Joorney has covered Matter of Ho requirements and their importance to the EB5 program in the past. I’m going to explore and expand on a few of them to illustrate their significance to the I-526 approval through effective use in an EB5 business plan.

Market Analysis

This should start with a detailed description of your target market and prospective customers. Who would buy what you have to sell, why do they need it, and what purpose does it serve? This is a crucial starting point of your market analysis as it frames how you will serve targeted customers and who your competitors are. This section should include names of competing businesses and their products or services.

Although much of the business plan is a document based on internal speculation, it is very important to point to an external industry report for your marketing analysis. Joorney Business Plans are based on IBISWorld reports.

Marketing Strategy

Now that opportunity, overall market, and competitors have been clearly defined, it is time to go into detail about how you will capture more than your fair share of this market. A detailed SWOT (Strengths, Weaknesses, Opportunities, and Threats) analysis is also great.


You have already named your competitors. Now it is time to see how you will stack up. If your competitors are not precisely targeting or well aligned with your target market, this is your opportunity to illustrate that.


Let’s be honest. Some things you can’t do well or there are large obstacles to overcome. If you are starting with 0% market share against one or a few large incumbents, that is a weakness you should reveal in order to be credible.


What makes your company, product, or service unique in a way that has its own advantage? Perhaps you have a better solution. Perhaps you have a better cost structure. Perhaps you have a better or more direct channel into the market. This is the part where you will qualitatively describe how the company knows what it is doing.


Is there a possible technology or change in regulation that would put your venture at risk? Could a misaligned competitor copy your positioning and take over? These possible threats are risks, and revealing risk is actually vital to an EB5 business plan. You have to show that you realize success isn’t guaranteed.

Marketing strategies may also get into customer channels and pricing outside of the SWOT analysis. An adjudicator may explore this here or skip it to dive into your financial projections.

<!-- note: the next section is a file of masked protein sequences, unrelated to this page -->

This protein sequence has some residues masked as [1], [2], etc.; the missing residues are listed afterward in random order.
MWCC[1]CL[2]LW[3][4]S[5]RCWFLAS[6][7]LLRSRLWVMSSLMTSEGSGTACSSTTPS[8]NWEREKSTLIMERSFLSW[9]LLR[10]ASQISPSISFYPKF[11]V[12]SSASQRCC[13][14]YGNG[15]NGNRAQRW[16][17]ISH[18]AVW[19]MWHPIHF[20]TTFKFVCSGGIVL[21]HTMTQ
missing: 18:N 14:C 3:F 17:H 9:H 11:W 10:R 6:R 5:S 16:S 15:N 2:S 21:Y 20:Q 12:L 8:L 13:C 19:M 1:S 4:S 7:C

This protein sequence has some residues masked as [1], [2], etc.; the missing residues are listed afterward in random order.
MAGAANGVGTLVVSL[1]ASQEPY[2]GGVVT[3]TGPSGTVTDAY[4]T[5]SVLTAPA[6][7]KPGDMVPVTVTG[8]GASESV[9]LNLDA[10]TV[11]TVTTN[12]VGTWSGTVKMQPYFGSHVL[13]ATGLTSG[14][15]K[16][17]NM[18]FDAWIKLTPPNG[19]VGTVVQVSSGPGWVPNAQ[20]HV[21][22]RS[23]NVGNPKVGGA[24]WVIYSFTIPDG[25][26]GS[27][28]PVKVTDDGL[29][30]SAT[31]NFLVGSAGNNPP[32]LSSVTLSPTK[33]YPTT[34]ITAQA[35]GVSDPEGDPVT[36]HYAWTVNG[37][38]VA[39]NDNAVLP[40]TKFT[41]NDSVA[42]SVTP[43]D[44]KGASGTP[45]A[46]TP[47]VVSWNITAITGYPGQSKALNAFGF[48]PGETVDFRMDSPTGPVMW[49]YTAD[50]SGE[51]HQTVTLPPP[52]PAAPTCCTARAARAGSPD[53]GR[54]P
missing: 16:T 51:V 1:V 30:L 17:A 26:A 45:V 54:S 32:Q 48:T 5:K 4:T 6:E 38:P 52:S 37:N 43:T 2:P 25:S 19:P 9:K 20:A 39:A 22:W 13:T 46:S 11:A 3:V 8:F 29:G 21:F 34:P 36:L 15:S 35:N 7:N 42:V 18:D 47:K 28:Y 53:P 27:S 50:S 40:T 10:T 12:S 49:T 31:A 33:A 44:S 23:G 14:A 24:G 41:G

How will you do the thing you plan to do? This is your opportunity to clearly state how your company operates to produce a profit. A simple table with a fixed cost and operating cost is great. Explore WHO & HOW will work to produce profitable value rather than diving too deep into your fixed and variable cost structure. Remember that you need to invest to create jobs. This is the section that will show the importance of those jobs to a profitable business.

Organizational Structure

Here is where you describe the executive team’s experience, staffing requirements, and a timetable for hiring to achieve growth. A simple table with employee job descriptions and staff number requirements by year are great. The key is to highlight the total number of jobs created in the next two years as this is a requirement for EB5 investments.

Although a regional center can benefit from indirect and induced jobs, jobs for a direct or direct pooled EB5 investment must be direct. This means actual employees in the United States that receive a W-2 and verifiable through an I-9 audit.

Take into account that you will need to add at least 10 direct employees per EB5 investor in about 18 to 24 months after the I-526 is approved so that they may apply to remove the conditions on the green card. This is the time for the I-829.

Part-time employees are fine but recognize that these will be partial jobs. 20 part-time jobs could be more or less considered 10 full-time employees depending on the number of hours worked. This is one reason that investing in a restaurant is tricky in that most jobs are part-time. Proving the full-time equivalent number of jobs is also tricky at the I-829 time.

Although permanent part-time employees may count at a reduced rate, contractors do not count. You need to show that you are aware of the required state and federal regulations to operate your type of business and that you have already received this approval or are actively planning on seeking that approval upon funding of the business.

Upstream supplier contracts and downstream purchase orders are also great. Again, if you do not have them, illustrate where you are going to go get them. Describe your initial quote or bill of sale needed to purchase property or plant equipment. The same holds true if you need to lease office space or other facilities that are appropriate for your business. Briefly describe any lengthy documents while pointing the adjudicating officer to the appendices that contain the full evidence.

Feasibility Assessments

Your five-year projections are fixed based on a few assumptions, but what if those assumptions are incorrect? If the adjudicator does not believe your assumptions, then the adjudicator most likely will not believe your projections and therefore may not believe that the business plan is credible.

A feasibility assessment, sometimes called sensitivity analysis, is a method of identifying the most influential points of your financial projections and showing how small changes can affect the overall outcome. Typically, this is through changing your projected demand, variable costs, and overall fixed costs. A lower demand, smaller margins, and higher operating costs will cripple any business. The feasibility assessment will show at what point one or all of these will hinder your business.

If you do not show how it is credible, you are leaving it up to the adjudicator… which is not a strategy Joorney recommends.

Partner with the team at Joorney to write your EB5 business plan. Not only does Joorney have the fastest turnaround time in the industry, your plan will be written to exceed the expectations of adjudicators at the time of I-526 and I-829.